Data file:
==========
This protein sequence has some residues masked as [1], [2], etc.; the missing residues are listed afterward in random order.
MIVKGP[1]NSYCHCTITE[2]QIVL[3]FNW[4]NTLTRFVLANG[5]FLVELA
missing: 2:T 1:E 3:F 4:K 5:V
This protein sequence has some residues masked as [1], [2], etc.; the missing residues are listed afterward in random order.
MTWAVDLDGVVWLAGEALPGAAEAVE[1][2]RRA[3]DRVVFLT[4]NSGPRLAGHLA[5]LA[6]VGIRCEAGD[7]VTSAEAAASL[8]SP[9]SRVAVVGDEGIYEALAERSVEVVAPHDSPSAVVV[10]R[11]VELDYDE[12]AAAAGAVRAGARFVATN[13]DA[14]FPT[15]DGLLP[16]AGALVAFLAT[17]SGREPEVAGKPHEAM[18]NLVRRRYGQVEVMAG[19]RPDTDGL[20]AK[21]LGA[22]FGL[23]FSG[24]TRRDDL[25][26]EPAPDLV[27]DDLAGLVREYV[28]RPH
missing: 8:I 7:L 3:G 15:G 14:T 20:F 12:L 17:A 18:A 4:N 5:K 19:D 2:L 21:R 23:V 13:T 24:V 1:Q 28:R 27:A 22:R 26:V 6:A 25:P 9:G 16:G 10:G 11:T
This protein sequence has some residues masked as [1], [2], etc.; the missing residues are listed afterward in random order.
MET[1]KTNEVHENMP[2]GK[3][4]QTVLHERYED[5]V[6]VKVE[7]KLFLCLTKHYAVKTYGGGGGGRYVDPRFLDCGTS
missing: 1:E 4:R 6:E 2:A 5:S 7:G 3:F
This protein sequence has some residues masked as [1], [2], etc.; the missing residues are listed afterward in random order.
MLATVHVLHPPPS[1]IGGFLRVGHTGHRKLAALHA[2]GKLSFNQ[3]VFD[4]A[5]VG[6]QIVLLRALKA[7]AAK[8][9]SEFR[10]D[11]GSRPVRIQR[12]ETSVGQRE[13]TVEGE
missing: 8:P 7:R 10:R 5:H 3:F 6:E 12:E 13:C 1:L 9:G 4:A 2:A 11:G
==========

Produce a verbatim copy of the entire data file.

This protein sequence has some residues masked as [1], [2], etc.; the missing residues are listed afterward in random order.
MIVKGP[1]NSYCHCTITE[2]QIVL[3]FNW[4]NTLTRFVLANG[5]FLVELA
missing: 2:T 1:E 3:F 4:K 5:V
This protein sequence has some residues masked as [1], [2], etc.; the missing residues are listed afterward in random order.
MTWAVDLDGVVWLAGEALPGAAEAVE[1][2]RRA[3]DRVVFLT[4]NSGPRLAGHLA[5]LA[6]VGIRCEAGD[7]VTSAEAAASL[8]SP[9]SRVAVVGDEGIYEALAERSVEVVAPHDSPSAVVV[10]R[11]VELDYDE[12]AAAAGAVRAGARFVATN[13]DA[14]FPT[15]DGLLP[16]AGALVAFLAT[17]SGREPEVAGKPHEAM[18]NLVRRRYGQVEVMAG[19]RPDTDGL[20]AK[21]LGA[22]FGL[23]FSG[24]TRRDDL[25][26]EPAPDLV[27]DDLAGLVREYV[28]RPH
missing: 8:I 7:L 3:G 15:G 14:T 20:F 12:L 17:A 18:A 4:N 5:K 19:D 2:L 21:R 23:V 13:T 24:V 1:Q 28:R 27:A 22:R 26:V 6:A 25:P 9:G 16:G 10:G 11:T
This protein sequence has some residues masked as [1], [2], etc.; the missing residues are listed afterward in random order.
MET[1]KTNEVHENMP[2]GK[3][4]QTVLHERYED[5]V[6]VKVE[7]KLFLCLTKHYAVKTYGGGGGGRYVDPRFLDCGTS
missing: 1:E 4:R 6:E 2:A 5:S 7:G 3:F
This protein sequence has some residues masked as [1], [2], etc.; the missing residues are listed afterward in random order.
MLATVHVLHPPPS[1]IGGFLRVGHTGHRKLAALHA[2]GKLSFNQ[3]VFD[4]A[5]VG[6]QIVLLRALKA[7]AAK[8][9]SEFR[10]D[11]GSRPVRIQR[12]ETSVGQRE[13]TVEGE
missing: 8:P 7:R 10:R 5:H 3:F 6:E 12:E 13:C 1:L 9:G 4:A 2:A 11:G